The Seni Horoscope Re-Imagined
February 24, 2018 – May 13, 2018
The Seni Horoscopes were a 17th century German fortune-telling card system. This astrological picture card deck was created by Giovanni Battista Seni—an Italian oracle who served Albrecht Wenzel Eusebius von Wallenstein, a major figure in the Thirty Year’s War. The Seni Horoscope cards were used for divination, as well as a guide to spiritual pathways. In this body of work, Bredimus has re-imagined a version of those historic cards, a visual mixture of pictographs and portraits, with iconic and mystic symbolism. The artist has created 72 unique works that reference each individual card – not only to be viewed as artwork, but also to be seen as an interactive conduit to understanding man’s position in the universe. The museum installation includes 72 individual pictographs set in a cathedral ambiance. Bredimus , continues to draw with his signature tattoo ink on drafting film. A quiet female portrait emerges from a central mystic icon such as a ship, crown or nature symbol. Each piece is encased in a wood pediment fenestration, which complements the parallel visual conversation in the reading of the cards.
Rock, Paper, Scissors
February 16, 2018 – May 13, 2018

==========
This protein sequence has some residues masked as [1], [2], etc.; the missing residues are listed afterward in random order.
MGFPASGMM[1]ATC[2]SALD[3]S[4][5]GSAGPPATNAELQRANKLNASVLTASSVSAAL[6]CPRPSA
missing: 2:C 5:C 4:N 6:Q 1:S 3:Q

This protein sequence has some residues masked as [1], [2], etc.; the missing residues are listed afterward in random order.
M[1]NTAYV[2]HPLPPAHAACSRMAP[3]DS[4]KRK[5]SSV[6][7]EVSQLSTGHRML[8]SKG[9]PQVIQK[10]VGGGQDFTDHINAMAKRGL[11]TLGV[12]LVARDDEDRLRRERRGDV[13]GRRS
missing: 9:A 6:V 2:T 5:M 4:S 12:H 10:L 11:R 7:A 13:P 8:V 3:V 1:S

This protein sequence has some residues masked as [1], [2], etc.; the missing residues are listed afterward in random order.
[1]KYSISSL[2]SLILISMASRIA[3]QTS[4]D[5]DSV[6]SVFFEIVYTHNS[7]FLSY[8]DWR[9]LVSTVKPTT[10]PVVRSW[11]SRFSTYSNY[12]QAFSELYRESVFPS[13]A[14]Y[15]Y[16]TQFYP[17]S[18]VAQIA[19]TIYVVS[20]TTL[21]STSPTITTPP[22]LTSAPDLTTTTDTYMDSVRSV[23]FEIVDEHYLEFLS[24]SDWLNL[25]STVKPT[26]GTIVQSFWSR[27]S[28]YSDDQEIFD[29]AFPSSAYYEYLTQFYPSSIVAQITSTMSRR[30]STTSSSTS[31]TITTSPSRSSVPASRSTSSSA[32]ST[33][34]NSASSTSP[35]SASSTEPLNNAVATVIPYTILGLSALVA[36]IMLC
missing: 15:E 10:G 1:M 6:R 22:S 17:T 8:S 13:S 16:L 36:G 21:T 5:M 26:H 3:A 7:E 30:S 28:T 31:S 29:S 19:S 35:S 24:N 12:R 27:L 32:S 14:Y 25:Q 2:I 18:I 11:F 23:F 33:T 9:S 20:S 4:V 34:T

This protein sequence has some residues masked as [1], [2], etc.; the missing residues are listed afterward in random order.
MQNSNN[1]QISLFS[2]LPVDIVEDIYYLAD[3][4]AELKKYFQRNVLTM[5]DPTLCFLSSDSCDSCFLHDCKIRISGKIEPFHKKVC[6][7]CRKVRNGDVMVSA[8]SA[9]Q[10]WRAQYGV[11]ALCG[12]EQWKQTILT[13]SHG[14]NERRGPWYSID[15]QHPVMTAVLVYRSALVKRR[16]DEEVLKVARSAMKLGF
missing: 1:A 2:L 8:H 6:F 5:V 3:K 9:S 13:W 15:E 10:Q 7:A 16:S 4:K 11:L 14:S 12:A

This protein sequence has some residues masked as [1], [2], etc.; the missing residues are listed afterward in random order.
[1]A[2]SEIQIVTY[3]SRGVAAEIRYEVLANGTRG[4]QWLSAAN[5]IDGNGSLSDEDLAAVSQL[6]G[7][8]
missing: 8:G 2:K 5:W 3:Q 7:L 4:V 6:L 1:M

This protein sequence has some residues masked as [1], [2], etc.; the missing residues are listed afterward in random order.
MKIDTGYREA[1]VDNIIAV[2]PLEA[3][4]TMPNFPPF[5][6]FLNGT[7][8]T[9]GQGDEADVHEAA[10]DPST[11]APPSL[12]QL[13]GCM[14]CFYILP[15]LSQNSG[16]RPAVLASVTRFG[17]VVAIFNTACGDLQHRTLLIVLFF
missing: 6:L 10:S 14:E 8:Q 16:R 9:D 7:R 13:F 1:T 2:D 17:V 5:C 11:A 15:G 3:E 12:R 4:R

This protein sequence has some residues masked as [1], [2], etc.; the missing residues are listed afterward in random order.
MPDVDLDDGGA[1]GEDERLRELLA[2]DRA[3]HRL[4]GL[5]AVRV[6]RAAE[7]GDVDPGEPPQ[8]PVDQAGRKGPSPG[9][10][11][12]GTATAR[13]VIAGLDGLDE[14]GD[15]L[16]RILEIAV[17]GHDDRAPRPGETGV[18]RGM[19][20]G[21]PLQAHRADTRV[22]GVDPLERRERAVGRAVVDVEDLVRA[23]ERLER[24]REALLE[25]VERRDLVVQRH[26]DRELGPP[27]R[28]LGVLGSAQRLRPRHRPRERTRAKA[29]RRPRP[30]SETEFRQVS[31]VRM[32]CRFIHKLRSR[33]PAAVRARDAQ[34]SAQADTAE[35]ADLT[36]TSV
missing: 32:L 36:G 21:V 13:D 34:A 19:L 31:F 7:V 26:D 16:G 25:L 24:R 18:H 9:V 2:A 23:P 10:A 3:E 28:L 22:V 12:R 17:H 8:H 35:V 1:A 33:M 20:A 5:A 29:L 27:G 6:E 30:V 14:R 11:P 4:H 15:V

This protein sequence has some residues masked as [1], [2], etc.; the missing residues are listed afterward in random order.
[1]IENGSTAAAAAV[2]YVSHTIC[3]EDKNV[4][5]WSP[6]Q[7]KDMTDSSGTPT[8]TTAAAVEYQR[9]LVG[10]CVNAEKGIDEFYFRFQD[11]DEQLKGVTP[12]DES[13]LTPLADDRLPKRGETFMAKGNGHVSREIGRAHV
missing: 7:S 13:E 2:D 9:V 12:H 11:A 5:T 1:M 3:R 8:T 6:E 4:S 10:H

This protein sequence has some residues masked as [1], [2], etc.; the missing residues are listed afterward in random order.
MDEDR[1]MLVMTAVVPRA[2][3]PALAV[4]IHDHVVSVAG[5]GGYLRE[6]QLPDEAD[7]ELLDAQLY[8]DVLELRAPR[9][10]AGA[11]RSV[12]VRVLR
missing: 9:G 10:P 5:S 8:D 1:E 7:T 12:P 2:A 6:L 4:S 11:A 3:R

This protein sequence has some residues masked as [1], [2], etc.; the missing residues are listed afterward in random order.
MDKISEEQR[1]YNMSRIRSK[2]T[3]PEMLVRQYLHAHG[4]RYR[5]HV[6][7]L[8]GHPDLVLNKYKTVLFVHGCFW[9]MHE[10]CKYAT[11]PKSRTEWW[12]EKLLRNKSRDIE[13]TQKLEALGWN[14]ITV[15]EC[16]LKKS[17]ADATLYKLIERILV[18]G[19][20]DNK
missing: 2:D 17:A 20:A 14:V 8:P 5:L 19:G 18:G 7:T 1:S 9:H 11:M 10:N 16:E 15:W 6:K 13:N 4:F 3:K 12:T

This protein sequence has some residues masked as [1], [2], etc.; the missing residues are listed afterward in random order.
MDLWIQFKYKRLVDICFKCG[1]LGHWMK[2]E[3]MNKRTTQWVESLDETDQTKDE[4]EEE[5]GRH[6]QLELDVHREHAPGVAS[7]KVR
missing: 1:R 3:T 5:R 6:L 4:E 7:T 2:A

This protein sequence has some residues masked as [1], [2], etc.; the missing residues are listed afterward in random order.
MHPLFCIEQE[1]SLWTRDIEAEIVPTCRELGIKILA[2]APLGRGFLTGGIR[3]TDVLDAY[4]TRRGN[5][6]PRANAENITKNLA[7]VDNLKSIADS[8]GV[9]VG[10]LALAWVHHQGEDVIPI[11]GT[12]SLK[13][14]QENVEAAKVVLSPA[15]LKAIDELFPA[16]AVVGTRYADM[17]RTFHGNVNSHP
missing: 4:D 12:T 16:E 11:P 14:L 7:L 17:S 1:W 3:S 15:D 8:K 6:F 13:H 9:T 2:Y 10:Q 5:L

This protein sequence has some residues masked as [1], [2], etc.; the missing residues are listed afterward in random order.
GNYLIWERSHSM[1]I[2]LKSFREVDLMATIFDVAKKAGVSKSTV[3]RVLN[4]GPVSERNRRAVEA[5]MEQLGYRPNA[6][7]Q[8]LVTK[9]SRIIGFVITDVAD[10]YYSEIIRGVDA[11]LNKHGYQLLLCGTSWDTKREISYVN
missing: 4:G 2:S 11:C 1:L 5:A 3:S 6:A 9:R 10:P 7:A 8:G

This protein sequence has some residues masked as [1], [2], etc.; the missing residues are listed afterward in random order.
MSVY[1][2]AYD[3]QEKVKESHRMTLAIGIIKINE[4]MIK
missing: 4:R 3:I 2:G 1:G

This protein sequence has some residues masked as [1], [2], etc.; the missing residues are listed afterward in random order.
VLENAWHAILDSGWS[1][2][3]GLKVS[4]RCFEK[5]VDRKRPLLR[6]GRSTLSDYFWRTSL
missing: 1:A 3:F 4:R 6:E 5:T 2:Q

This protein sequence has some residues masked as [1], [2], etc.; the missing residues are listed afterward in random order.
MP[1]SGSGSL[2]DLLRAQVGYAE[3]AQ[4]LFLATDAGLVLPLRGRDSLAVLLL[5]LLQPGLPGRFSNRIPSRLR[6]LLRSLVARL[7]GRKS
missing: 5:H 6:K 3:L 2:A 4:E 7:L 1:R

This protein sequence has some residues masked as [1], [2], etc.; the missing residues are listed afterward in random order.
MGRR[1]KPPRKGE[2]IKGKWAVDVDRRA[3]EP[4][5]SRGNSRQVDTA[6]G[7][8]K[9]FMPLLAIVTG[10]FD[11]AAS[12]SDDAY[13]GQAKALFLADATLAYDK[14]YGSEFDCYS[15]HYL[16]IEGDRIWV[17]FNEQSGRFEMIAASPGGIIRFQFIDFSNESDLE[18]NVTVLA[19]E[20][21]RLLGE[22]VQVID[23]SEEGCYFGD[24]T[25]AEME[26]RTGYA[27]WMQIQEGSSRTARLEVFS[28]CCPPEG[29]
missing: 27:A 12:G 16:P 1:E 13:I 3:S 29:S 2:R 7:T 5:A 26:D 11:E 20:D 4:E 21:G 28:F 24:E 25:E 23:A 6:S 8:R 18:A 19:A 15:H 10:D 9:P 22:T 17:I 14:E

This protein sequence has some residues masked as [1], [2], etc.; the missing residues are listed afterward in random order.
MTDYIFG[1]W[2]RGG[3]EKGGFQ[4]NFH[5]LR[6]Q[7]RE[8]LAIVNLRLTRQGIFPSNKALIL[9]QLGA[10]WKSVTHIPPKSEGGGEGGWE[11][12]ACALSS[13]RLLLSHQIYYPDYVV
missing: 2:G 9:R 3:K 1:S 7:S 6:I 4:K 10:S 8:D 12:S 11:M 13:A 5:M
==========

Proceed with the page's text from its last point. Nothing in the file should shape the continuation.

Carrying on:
Matson pushes the boundaries of weaving in this exhibition of textiles and ceramics. Her woven surfaces can be read as paintings or drawings. In this exhibition, she has literally painted paper before its weaving. Matson uses un-spun Japanese paper yarn with a cotton/linen blend or alpaca/linen warp on her jacquard loom. The relationship between handmade weaving and the ceramics in this exhibition also reflects her long career in textiles as the molds used to make the many ceramic forms were inspired by the discarded cones and cylinders that yarn is traditionally wound around. Human connections to textiles and clay reach back millennia. For Christy Matson, this is the first time that she will have her textile work exhibited alongside cast porcelain forms. Thinking of her life in an urban center, she clusters these many forms together but sees them also in relationship to the wide Pacific Ocean just outside the Lane Oceanview Gallery at the Museum.
Time and Space: Abstractions from the Permanent Collection
February 16, 2018 – May 6, 2018
This selection of over 35 paintings and sculptures from the Museum’s permanent collection explores the multiple visions possible when artists are not focused on portraying the physical world and instead create new visions for our imaginations to explore. The time span of this selection includes works across the span of the 20th century from 1923 into the 21st century through 2007. Artists represented include June Harwood, Lorser Feitelson, Helen Lundeberg, Bettina Brendel, Karl Benjamin, ceramics by Wouter Dam and Peter Shire, works in wood by Connie Mississippi and Hayley Smith, as well as a new gift to the collection, a screenprint by Laddie John Dill.